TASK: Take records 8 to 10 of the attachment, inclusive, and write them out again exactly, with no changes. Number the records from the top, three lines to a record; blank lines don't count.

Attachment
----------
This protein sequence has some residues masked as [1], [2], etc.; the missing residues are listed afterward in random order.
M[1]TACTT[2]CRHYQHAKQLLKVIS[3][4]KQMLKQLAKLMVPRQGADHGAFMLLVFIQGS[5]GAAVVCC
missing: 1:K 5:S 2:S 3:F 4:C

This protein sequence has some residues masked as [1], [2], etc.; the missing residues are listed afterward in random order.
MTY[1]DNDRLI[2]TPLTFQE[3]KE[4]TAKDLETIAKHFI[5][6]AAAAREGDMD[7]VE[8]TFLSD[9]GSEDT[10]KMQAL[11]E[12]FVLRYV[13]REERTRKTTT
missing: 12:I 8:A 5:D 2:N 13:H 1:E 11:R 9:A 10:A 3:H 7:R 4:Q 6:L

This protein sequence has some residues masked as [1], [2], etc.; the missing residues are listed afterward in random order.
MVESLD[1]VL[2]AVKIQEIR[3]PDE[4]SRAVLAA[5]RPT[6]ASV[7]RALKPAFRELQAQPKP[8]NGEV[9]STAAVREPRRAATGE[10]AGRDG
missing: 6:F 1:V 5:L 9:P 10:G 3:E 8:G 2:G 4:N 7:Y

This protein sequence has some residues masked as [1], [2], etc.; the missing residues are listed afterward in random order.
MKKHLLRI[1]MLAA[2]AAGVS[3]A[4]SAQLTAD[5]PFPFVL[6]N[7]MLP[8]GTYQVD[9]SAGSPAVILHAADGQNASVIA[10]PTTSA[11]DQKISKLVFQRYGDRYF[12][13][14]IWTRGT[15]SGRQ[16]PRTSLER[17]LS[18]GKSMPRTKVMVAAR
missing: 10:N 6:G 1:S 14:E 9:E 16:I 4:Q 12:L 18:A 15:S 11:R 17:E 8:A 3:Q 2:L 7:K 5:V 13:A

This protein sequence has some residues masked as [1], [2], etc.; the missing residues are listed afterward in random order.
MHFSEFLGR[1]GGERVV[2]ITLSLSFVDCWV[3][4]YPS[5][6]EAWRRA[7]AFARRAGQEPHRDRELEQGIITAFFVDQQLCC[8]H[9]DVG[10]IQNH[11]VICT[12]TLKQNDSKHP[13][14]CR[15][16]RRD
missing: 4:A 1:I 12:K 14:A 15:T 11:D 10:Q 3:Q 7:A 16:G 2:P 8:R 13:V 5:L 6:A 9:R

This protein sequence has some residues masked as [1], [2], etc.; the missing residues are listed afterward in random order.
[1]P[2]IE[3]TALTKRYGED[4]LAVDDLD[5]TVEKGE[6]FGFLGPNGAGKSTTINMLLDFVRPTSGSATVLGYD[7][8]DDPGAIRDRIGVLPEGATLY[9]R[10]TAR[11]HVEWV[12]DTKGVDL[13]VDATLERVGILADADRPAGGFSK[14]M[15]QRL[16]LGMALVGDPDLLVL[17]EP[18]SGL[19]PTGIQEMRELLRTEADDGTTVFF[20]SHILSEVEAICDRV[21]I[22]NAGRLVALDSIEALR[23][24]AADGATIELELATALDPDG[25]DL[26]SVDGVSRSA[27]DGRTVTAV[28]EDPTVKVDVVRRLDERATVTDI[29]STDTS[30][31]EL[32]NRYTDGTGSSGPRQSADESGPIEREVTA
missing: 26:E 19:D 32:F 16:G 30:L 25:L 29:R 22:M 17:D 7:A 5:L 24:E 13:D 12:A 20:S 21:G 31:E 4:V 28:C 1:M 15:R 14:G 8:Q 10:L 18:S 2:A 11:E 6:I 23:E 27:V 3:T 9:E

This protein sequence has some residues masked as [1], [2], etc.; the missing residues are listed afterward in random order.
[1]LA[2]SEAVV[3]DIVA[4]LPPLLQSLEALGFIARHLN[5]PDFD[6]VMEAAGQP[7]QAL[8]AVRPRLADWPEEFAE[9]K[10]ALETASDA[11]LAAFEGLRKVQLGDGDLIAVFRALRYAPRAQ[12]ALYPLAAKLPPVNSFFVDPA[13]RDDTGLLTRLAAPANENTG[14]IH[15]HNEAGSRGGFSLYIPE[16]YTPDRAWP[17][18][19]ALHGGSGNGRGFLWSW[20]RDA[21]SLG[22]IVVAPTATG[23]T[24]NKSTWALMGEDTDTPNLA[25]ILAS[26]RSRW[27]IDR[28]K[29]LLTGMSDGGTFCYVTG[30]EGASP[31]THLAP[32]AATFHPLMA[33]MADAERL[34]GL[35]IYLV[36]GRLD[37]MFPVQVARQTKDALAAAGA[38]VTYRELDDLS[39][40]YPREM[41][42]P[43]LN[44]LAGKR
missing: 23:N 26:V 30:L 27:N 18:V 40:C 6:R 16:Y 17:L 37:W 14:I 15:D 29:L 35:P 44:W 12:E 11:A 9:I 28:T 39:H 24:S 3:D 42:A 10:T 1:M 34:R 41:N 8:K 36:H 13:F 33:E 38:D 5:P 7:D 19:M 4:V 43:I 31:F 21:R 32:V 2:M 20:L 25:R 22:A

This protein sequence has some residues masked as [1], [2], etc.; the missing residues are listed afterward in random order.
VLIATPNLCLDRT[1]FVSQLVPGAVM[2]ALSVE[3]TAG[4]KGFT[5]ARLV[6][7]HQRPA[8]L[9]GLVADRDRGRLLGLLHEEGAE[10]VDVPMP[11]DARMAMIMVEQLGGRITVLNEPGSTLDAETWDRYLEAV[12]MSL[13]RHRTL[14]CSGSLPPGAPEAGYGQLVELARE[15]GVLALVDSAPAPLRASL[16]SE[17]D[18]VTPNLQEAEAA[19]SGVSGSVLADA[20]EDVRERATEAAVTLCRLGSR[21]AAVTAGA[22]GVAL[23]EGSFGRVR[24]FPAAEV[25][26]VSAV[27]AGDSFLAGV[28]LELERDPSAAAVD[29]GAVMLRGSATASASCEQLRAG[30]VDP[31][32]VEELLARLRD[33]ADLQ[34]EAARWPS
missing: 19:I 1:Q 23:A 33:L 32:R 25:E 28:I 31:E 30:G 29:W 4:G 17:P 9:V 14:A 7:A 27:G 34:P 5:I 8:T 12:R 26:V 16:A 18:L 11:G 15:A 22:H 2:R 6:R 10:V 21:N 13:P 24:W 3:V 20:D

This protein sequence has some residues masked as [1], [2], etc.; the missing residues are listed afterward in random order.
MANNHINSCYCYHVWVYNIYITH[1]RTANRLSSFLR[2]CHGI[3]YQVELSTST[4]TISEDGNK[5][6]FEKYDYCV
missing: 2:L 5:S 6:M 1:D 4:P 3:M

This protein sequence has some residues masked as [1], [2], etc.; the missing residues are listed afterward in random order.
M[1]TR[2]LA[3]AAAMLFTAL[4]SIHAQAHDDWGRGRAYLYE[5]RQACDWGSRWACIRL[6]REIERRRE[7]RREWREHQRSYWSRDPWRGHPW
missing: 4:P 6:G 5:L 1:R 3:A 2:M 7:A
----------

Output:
This protein sequence has some residues masked as [1], [2], etc.; the missing residues are listed afterward in random order.
VLIATPNLCLDRT[1]FVSQLVPGAVM[2]ALSVE[3]TAG[4]KGFT[5]ARLV[6][7]HQRPA[8]L[9]GLVADRDRGRLLGLLHEEGAE[10]VDVPMP[11]DARMAMIMVEQLGGRITVLNEPGSTLDAETWDRYLEAV[12]MSL[13]RHRTL[14]CSGSLPPGAPEAGYGQLVELARE[15]GVLALVDSAPAPLRASL[16]SE[17]D[18]VTPNLQEAEAA[19]SGVSGSVLADA[20]EDVRERATEAAVTLCRLGSR[21]AAVTAGA[22]GVAL[23]EGSFGRVR[24]FPAAEV[25][26]VSAV[27]AGDSFLAGV[28]LELERDPSAAAVD[29]GAVMLRGSATASASCEQLRAG[30]VDP[31][32]VEELLARLRD[33]ADLQ[34]EAARWPS
missing: 19:I 1:Q 23:A 33:L 32:R 25:E 28:I 31:E 30:G 29:W 4:G 17:P 9:V 14:A 7:A 27:G 34:P 5:I 8:T 12:R 26:V 16:A 18:L 11:G 15:A 22:H 2:R 6:R 10:V 21:N 13:P 24:W 3:V 20:D

This protein sequence has some residues masked as [1], [2], etc.; the missing residues are listed afterward in random order.
MANNHINSCYCYHVWVYNIYITH[1]RTANRLSSFLR[2]CHGI[3]YQVELSTST[4]TISEDGNK[5][6]FEKYDYCV
missing: 2:L 5:S 6:M 1:D 4:P 3:M

This protein sequence has some residues masked as [1], [2], etc.; the missing residues are listed afterward in random order.
M[1]TR[2]LA[3]AAAMLFTAL[4]SIHAQAHDDWGRGRAYLYE[5]RQACDWGSRWACIRL[6]REIERRRE[7]RREWREHQRSYWSRDPWRGHPW
missing: 4:P 6:G 5:L 1:R 3:A 2:M 7:A